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House Proceeding 07-17-09 on Jul 17th, 2009 :: 0:39:50 to 0:58:25
Total video length: 1 hours 39 minutes Stream Tools: Stream Overview | Edit Time

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Steve King

0:39:42 to 0:40:03( Edit History Discussion )

Steve King: ms. berkley, mr. franks. the speaker pro tempore: under the speaker's announced policy of january 6, 2009, the gentleman from iow is recognized for 60 minutes as the designee of the minority leader. mr. king: thank you, madam speaker. i appreciate being recognized to address here on the floor of the house of the house of

Steve King

0:39:50 to 0:58:25( Edit History Discussion )
Speech By: Steve King

Steve King

0:40:04 to 0:40:24( Edit History Discussion )

Steve King: representatives. this is often been described as the world's greatest deliberative body and here in these chambers we engage in this debate and dialogue but the dialogue that comes to these chambers is a dialogue that's designed to be filtered through our committee system, through our subcommittees, through our full committee process, whether it be the appropriations subcommittees and committees and

Steve King

0:40:25 to 0:40:45( Edit History Discussion )

Steve King: onto the floor or whether it be through our standing committees and what we've seen happen instead is that this process, it's under the process of a wrecking ball that's been taken to the traditions of this house and each day that goes by it seems that there's another one of those opportunities to expand this deliberative body and

Steve King

0:40:46 to 0:41:06( Edit History Discussion )

Steve King: instead it's diminished by order of the speaker, by order of the rules committee, shut down the process to the point today where we had a gentleman from oregon, brought a privileged resolution to try to be hearon an amendment that would have otherwise been in order under 220 years of tradition of this house, but instead it was shut

Steve King

0:41:07 to 0:41:28( Edit History Discussion )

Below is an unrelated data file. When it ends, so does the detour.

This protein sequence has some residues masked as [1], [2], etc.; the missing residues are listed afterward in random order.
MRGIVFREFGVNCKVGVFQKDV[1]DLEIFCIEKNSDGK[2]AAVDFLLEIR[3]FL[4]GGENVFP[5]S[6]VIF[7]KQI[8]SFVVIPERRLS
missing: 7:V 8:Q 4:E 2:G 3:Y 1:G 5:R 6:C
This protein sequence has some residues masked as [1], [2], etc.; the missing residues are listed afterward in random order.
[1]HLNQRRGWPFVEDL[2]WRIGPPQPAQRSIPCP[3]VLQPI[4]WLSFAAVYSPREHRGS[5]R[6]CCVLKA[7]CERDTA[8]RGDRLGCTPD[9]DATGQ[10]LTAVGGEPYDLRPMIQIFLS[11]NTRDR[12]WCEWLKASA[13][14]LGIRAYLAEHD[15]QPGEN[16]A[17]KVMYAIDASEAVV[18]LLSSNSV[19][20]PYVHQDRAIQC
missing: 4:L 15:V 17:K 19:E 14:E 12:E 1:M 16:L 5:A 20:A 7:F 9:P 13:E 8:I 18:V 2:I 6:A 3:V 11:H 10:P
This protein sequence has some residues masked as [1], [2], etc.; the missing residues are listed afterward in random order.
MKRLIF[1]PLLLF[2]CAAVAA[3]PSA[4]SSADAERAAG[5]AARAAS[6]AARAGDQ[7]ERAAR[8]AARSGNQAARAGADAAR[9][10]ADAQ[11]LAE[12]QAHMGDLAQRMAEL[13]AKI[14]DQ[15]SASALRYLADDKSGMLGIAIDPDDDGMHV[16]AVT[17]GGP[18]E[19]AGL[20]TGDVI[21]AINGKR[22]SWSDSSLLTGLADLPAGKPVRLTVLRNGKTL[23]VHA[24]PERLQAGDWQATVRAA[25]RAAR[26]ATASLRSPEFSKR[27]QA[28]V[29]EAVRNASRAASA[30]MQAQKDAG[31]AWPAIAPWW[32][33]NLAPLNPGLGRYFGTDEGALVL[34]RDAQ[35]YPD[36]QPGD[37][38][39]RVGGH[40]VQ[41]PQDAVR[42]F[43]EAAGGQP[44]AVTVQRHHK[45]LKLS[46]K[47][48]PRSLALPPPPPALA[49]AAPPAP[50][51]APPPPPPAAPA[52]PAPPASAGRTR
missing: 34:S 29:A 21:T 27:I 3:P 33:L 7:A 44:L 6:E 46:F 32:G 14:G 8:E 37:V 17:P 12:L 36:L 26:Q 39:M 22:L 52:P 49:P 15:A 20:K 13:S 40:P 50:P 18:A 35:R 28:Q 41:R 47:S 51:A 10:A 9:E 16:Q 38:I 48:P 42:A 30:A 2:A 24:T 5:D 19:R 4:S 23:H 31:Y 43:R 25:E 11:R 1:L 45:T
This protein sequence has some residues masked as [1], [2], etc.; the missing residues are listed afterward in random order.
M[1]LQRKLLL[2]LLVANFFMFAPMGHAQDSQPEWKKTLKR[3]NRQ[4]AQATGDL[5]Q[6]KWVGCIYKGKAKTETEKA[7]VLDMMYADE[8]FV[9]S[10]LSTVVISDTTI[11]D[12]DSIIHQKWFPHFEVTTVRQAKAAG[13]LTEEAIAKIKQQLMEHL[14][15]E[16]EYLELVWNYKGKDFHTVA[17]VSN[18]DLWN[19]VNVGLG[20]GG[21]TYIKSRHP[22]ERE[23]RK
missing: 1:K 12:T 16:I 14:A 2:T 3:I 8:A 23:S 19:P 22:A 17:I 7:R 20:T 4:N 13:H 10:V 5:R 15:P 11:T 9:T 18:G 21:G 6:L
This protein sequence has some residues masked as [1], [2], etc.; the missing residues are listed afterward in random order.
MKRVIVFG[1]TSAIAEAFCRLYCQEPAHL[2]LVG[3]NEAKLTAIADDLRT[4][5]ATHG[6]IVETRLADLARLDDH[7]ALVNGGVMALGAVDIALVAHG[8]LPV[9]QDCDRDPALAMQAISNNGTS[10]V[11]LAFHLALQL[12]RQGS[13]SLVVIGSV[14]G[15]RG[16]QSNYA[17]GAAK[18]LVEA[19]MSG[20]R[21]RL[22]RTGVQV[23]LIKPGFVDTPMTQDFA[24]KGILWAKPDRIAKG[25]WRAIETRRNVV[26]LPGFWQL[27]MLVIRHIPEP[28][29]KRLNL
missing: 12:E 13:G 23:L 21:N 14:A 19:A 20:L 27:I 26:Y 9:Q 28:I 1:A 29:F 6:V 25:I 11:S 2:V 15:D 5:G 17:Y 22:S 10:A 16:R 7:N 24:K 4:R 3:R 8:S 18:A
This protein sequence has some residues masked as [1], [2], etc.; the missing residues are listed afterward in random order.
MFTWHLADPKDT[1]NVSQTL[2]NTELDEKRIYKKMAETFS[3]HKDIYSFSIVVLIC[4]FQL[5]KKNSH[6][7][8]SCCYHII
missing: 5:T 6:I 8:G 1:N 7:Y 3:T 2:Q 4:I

Steve King: down by the rules committee. the committee that serves up here in this little whole in the -- hole in the wall in a room so small that a few members can come in, once in a while there's room for their staff. i have in her seen a press in the room. there is no camera in the room and there will be no tourists that are allowed to go in there and watch the real debate that takes place, if it takes place

Steve King

0:41:29 to 0:41:50( Edit History Discussion )

Steve King: at all in this congress, is in the rules committee. it's been changed that way in order to avoid the light of day, the press, the c-span cameras and in fact even some of the record keeping that is a little bit different there than it might be if it were up in front of everybody in front of the television cameras. and that is of great frustration to most members of congress to

Steve King

0:41:51 to 0:42:11( Edit History Discussion )

Steve King: see what's being done to this debate and deliberative process. so these debates that take place here on the floor, we used to have some good debates, some engaging bates, times when people actually changed their mind, when they heard the other side of the argument. that's what makes this the greatest deliberative body in the world. but now the debate's been reduced to something that takes place behind closed doors.

Steve King

0:42:12 to 0:42:32( Edit History Discussion )

Steve King: i believe by order of the speaker,nd amendments are shut down tim at least a dozens of mine were struck through just in the last couple of days. and i have sat up there waiting my turn to testify in the rules committee to the extent where i really want to bring up a laptop and other book work so i can

Steve King

0:42:33 to 0:42:53( Edit History Discussion )

Steve King: make my time count and if you get up and go to get a bite to eat or something to drink, then you might lose your turn altogether. so i have, madam speaker, introduced legislation that if the business of is house is actually going to be conducted by the rules committee, then let's move the rules committee to the floor of the house of representatives. if you're going to change and

Steve King